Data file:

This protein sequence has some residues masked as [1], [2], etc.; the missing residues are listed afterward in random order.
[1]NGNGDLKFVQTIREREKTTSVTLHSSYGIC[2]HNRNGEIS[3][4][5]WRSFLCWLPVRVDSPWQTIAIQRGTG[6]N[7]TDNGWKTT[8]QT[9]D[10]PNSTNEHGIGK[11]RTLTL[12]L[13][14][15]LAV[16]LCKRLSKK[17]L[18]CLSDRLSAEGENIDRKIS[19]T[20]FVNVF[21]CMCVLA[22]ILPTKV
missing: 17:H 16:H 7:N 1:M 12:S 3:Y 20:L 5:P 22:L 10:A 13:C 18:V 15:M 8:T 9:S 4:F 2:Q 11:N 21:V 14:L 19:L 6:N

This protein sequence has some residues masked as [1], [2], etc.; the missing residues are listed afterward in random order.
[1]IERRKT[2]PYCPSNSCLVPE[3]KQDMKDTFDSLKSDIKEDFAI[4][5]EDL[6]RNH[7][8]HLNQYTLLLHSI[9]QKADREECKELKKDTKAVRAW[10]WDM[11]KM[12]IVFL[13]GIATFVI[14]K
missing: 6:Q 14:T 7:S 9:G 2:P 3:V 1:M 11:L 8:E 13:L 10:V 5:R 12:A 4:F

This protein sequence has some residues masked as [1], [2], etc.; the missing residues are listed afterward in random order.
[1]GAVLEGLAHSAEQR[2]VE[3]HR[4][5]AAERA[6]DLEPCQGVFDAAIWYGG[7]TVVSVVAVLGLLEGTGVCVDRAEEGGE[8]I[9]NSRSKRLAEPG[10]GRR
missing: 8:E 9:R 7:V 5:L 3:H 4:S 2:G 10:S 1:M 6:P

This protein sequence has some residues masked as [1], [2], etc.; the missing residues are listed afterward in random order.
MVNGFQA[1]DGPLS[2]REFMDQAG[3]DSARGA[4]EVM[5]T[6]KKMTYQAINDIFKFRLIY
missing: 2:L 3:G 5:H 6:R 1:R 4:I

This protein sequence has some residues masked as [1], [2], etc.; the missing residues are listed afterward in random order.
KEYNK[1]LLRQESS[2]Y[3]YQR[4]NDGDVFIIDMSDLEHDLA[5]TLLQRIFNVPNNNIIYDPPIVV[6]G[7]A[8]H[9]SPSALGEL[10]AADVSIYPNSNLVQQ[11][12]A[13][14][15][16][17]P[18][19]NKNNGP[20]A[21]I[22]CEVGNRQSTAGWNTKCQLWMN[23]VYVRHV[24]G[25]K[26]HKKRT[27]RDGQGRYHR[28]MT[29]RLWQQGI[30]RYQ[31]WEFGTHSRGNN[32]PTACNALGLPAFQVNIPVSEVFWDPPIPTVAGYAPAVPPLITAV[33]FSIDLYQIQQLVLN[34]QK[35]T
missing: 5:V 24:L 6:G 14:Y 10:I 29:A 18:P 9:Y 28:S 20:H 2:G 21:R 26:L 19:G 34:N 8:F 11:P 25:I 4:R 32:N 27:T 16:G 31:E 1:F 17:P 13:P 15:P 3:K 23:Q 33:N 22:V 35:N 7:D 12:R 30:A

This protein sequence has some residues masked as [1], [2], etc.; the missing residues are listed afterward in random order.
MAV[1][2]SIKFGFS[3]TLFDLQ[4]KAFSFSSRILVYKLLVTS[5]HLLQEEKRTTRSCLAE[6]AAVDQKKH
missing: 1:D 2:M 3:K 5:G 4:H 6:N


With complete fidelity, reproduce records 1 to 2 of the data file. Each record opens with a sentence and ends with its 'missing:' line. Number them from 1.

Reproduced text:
This protein sequence has some residues masked as [1], [2], etc.; the missing residues are listed afterward in random order.
[1]NGNGDLKFVQTIREREKTTSVTLHSSYGIC[2]HNRNGEIS[3][4][5]WRSFLCWLPVRVDSPWQTIAIQRGTG[6]N[7]TDNGWKTT[8]QT[9]D[10]PNSTNEHGIGK[11]RTLTL[12]L[13][14][15]LAV[16]LCKRLSKK[17]L[18]CLSDRLSAEGENIDRKIS[19]T[20]FVNVF[21]CMCVLA[22]ILPTKV
missing: 17:H 16:H 7:N 1:M 12:S 3:Y 20:L 5:P 22:L 10:A 13:C 18:V 15:M 8:T 9:S 4:F 2:Q 11:N 21:V 14:L 19:L 6:N

This protein sequence has some residues masked as [1], [2], etc.; the missing residues are listed afterward in random order.
[1]IERRKT[2]PYCPSNSCLVPE[3]KQDMKDTFDSLKSDIKEDFAI[4][5]EDL[6]RNH[7][8]HLNQYTLLLHSI[9]QKADREECKELKKDTKAVRAW[10]WDM[11]KM[12]IVFL[13]GIATFVI[14]K
missing: 6:Q 14:T 7:S 9:G 2:P 3:V 1:M 11:L 8:E 13:L 10:V 5:R 12:A 4:F